Once you have the bootstrapped distribution you compute the proportion of values above the test statistic and those below the test statistic--the test statistic is the measure you got from the actual sample, not the bootstrapped distribution.
Then it depends whether you use a two-tail or one-tail test and the direction of the hypothesized effect: for a one-tail test you could potentially take the proportion of the distribution above equal to the test statistic, that would be your p-value. For two tailed-tests take the min value of the two-proportions as your p-value and remember to divide alpha by 2 to test for significance.
That, in a nutshell, is a simple approach; however, there are other ways to go about this.
Matthew
On Wed, Oct 5, 2016 at 6:54 AM, Ta Dinh, Son <son.ta.dinh at tum.de<mailto:son.ta.dinh at tum.de>> wrote:
Dear Fieldtrippers,
the general problem we are facing is one of statistics. In particular, we are trying to test the robustness of a graph measure when reducing the amount of nodes it is computed with. In our case, we use the EEG electrodes as nodes.
We are trying to find out whether a graph measure differs significantly from zero over a group of subjects. The exact calculation of the measure is rather complicated to explain, suffice it to say that every subject has exactly one scalar value in the end. Computation of this measure using 64 electrodes is straightforward and we can easily calculate a p-value and/or a confidence interval.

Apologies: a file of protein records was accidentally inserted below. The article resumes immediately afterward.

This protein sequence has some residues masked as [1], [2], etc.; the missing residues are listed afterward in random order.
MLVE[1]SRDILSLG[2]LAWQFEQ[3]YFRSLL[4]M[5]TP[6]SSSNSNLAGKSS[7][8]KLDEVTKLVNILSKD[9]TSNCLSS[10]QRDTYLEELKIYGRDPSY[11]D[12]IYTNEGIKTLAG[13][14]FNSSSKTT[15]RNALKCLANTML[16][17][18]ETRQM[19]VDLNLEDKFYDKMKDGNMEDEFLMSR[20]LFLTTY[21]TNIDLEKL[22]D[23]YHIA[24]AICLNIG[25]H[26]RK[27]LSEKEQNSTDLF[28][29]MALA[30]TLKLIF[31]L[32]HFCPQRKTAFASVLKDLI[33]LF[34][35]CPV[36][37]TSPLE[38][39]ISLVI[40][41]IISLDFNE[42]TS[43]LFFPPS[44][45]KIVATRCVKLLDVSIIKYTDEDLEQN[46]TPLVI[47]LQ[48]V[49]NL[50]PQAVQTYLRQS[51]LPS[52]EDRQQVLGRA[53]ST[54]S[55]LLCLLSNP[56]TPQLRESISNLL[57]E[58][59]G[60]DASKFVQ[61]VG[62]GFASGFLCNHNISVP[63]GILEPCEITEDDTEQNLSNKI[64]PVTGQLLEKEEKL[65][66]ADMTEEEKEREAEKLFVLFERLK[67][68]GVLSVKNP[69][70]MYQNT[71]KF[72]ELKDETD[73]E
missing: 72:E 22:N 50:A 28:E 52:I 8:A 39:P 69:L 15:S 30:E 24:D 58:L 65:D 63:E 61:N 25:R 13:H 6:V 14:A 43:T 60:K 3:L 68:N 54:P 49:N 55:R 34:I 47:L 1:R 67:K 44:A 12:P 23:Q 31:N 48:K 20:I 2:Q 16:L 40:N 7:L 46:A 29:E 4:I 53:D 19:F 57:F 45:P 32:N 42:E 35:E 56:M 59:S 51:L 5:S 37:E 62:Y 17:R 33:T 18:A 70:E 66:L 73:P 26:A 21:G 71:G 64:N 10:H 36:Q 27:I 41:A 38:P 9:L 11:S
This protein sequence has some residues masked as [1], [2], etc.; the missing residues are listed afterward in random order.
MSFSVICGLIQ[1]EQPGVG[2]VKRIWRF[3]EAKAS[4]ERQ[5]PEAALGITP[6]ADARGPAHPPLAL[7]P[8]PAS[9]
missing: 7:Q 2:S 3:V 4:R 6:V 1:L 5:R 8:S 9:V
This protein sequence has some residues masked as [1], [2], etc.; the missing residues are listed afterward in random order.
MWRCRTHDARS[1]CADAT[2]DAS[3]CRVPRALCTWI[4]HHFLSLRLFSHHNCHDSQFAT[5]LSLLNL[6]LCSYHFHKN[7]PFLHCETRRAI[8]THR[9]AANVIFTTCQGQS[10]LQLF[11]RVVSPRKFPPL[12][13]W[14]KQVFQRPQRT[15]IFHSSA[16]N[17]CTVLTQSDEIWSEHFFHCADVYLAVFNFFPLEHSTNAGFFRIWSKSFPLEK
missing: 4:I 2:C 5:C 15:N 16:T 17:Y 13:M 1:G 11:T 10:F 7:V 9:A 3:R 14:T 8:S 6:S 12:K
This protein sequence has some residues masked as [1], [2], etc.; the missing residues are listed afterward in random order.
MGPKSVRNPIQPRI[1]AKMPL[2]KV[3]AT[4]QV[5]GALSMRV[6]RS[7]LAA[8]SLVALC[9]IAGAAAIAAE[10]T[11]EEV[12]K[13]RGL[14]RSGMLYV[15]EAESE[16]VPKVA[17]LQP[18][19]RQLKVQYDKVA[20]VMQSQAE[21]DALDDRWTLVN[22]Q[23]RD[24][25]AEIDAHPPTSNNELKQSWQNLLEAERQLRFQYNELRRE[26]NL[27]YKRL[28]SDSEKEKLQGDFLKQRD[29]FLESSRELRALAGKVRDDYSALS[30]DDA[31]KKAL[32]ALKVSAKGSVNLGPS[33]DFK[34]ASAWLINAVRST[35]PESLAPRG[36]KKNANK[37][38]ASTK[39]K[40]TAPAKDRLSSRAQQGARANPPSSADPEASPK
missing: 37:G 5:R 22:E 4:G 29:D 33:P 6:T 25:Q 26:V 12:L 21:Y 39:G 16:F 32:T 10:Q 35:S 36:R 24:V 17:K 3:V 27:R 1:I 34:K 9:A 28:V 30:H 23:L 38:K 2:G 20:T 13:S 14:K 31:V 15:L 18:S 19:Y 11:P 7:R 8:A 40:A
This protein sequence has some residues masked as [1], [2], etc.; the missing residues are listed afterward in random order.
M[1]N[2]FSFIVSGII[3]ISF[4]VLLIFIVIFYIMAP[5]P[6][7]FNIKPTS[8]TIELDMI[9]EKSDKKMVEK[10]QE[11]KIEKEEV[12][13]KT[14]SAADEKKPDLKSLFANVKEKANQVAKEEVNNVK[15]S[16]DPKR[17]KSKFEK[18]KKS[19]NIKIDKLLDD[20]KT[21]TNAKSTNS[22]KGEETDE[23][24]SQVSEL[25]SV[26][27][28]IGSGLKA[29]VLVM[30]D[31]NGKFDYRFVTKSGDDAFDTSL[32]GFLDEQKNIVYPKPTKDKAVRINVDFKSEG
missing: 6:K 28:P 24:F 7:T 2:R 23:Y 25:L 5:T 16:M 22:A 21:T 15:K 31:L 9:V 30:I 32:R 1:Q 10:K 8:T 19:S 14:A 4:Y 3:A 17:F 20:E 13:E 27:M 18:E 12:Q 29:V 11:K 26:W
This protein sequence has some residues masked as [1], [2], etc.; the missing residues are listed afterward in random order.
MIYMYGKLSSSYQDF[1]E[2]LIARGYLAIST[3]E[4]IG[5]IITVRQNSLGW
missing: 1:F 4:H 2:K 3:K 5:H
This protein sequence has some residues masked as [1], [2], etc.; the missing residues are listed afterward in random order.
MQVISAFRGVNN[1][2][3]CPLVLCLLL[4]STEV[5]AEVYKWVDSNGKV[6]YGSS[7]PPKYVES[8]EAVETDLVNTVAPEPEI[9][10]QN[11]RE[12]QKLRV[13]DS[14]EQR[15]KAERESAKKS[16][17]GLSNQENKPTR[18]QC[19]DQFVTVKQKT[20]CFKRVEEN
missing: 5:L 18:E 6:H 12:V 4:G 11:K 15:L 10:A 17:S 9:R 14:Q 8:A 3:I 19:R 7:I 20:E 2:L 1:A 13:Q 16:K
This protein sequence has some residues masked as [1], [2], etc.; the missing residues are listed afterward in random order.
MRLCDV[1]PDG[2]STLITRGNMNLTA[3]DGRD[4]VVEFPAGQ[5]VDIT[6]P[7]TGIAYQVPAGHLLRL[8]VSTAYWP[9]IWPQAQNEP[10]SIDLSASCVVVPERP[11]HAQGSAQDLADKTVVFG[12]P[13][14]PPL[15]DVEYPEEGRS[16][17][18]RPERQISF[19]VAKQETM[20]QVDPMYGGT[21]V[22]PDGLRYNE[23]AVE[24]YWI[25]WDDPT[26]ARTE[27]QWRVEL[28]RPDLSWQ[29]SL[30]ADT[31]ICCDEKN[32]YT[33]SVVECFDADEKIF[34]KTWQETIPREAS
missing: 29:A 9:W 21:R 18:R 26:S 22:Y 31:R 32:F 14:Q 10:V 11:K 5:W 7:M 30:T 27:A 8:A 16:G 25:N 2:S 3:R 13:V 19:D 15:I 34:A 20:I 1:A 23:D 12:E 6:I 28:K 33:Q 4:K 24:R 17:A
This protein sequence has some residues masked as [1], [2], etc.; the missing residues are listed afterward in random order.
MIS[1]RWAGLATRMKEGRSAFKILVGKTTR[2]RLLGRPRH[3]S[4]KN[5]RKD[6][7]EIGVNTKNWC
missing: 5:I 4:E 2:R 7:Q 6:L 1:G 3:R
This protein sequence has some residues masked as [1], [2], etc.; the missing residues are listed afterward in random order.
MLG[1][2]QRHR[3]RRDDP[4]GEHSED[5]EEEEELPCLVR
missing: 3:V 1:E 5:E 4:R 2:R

When we calculate based on only 32 electrodes however, we draw 32 electrodes randomly. Therefore, we need to repeat this computation many times (let’s say 1000 times). So we then get [1000 x number of subjects] values, or 1000 p-values/confidence intervals.
How do we statistically test whether the measure is robustly different from 0? Is it too naive to simply assume that if the confidence interval does not contain 0 in at least 950 of the 1000 computations then it is robustly different from 0?
Any help would be greatly appreciated!
Best regards,
Son
Son Ta Dinh, M.Sc.
PhD student in Human Pain Research
Klinikum rechts der Isar
Technische Universität München
Munich, Germany
Phone: +49 89 4140 7664<tel:%2B49%2089%204140%207664>
http://www.painlabmunich.de/